– Darkness Ablaze

Date Reviewed:
November 7, 2020

Ratings Summary:
Standard: 2.00
Expanded: 2.00
Limited: 4.00
Theme: 4.00

Ratings are based on a 1 to 5 scale. 1 is horrible. 3 is average. 5 is great.

Reviews Below:

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We close out this week with Kangaskhan (SW – Darkness Ablaze 133/189; SW – Black Star Promos SWSH038).  This card is mostly about its first attack, “Rally Back”.  Priced at [CC], it does 30 damage but if one of your Pokémon were Knocked Out by damage from an opponent’s attack during your opponent’s last turn, the attack does an extra 90 damage.  Two for 30 is bad, but 120 for two is good.  Is it that simple?  No, so let us keep going.  The second attack is “Hammer In” for [CCC], doing 100 damage.  With both attacks able to use any Energy, Twin Energy can pretty easily cover Rally Back, and if Kangaskhan actually survives being attacked back, then you can judge whether or not to drop one more Energy for a decent (but not good) follow-up attack.

This is a baseline Pokémon, worth only one Prize when KO’d.  This is useful not only for trading Prizes, but because if you’re seriously trying to use an attack like Rally Back, you need your opponent taking Knock Outs.  Being a Colorless Pokémon hurts.  Yes, it means nothing is naturally Resistance, that some support exists (mostly in Expanded), and counters only exist in Expanded (and most are negligible) but you never get to exploit Weakness.  I’ll touch on why that is so important later, because it basically requires a mini-review of Terrakion (BW – Noble Victories 73/101, 99/101; BW – Boundaries Crossed 151/149; BW – Legendary Treasures 84/113).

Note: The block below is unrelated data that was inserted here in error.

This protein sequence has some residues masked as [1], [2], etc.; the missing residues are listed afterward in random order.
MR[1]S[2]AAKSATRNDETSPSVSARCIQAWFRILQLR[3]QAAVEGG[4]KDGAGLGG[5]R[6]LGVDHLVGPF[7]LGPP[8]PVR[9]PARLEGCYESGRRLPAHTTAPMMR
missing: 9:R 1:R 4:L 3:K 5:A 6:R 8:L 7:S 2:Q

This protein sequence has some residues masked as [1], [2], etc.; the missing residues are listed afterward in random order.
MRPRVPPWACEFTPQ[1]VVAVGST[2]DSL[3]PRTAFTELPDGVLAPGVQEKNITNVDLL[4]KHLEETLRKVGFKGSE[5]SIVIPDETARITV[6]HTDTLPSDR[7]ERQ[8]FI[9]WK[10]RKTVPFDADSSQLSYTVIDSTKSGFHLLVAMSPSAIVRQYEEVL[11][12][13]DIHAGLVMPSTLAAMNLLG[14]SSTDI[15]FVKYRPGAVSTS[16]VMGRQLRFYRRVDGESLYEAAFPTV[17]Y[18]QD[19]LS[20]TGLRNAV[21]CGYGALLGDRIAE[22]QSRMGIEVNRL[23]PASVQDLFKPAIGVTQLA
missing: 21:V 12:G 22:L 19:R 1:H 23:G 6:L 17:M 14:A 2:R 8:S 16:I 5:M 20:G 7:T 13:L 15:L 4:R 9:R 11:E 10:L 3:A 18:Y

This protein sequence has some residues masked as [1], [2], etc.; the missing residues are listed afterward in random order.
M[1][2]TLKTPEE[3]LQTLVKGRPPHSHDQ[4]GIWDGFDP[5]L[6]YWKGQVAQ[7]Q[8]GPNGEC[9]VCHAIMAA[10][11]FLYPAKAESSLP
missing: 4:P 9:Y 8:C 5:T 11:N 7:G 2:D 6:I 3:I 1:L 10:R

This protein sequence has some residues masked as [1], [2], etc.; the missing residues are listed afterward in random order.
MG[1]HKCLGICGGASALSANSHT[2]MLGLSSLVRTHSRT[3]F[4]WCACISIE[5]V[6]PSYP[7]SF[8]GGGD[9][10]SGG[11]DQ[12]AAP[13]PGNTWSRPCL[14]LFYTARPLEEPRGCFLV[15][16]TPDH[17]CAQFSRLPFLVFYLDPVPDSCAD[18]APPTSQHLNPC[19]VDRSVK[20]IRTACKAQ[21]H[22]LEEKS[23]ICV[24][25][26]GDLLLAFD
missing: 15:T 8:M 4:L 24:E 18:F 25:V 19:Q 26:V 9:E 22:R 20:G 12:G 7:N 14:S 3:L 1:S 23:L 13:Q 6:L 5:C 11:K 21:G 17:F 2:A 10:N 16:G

Another important aspect is being a Basic Pokémon; with evolutions, you are more likely to telegraph the play, so your opponent can try to score a KO with something that can easily survive Rally Back, or which is expendable.  That is on top of the usual benefits of being a Basic (minimum deck space, no waiting to evolve, etc.).  130 HP is decent; medium-sized and larger attacks easily score a OHKO, but those attacks usualy come with medium-sized and larger costs so that is acceptable.  Fighting Weakness is hard to qualify; the next set looks like it could really help Fighting types, but I’ve said that before and been disappointed.  The card’s lack of Resistance is typical, so it isn’t really a problem.  Similarly, its Retreat Cost of [CC] is neither low enough to be advantageous nor high enough to be disadvantageous.

What Kangaskhan does right is being a splashable attacker utilizing a trick that has worked before.  Let’s go with Terrakion, because it is – or at least was – the postermon for this tactic.  A baseline, Basic Fighting type with 130 HP, [G] Weakness, no Resistance, and a Retreat Cost of [CCCC].  This Terrakion’s attacks were “Retaliate” and “Land Crush”, priced at [FC] and [FFC], respectively.  Retaliate did 30 base damage, plus 60 if the same conditions as that of Rally Back were met.  Land Crush did a vanilla 90 damage.  Pokémon-EX weren’t going to debut until the next expansion, and even then, they were all Basics with 180 or lower HP.  This means the attack damage for Rally Back and Retaliate is proportional, while Hammer In is actually slightly less than Land Crush.  Yes, even though Hammer In actually does 10 more damage.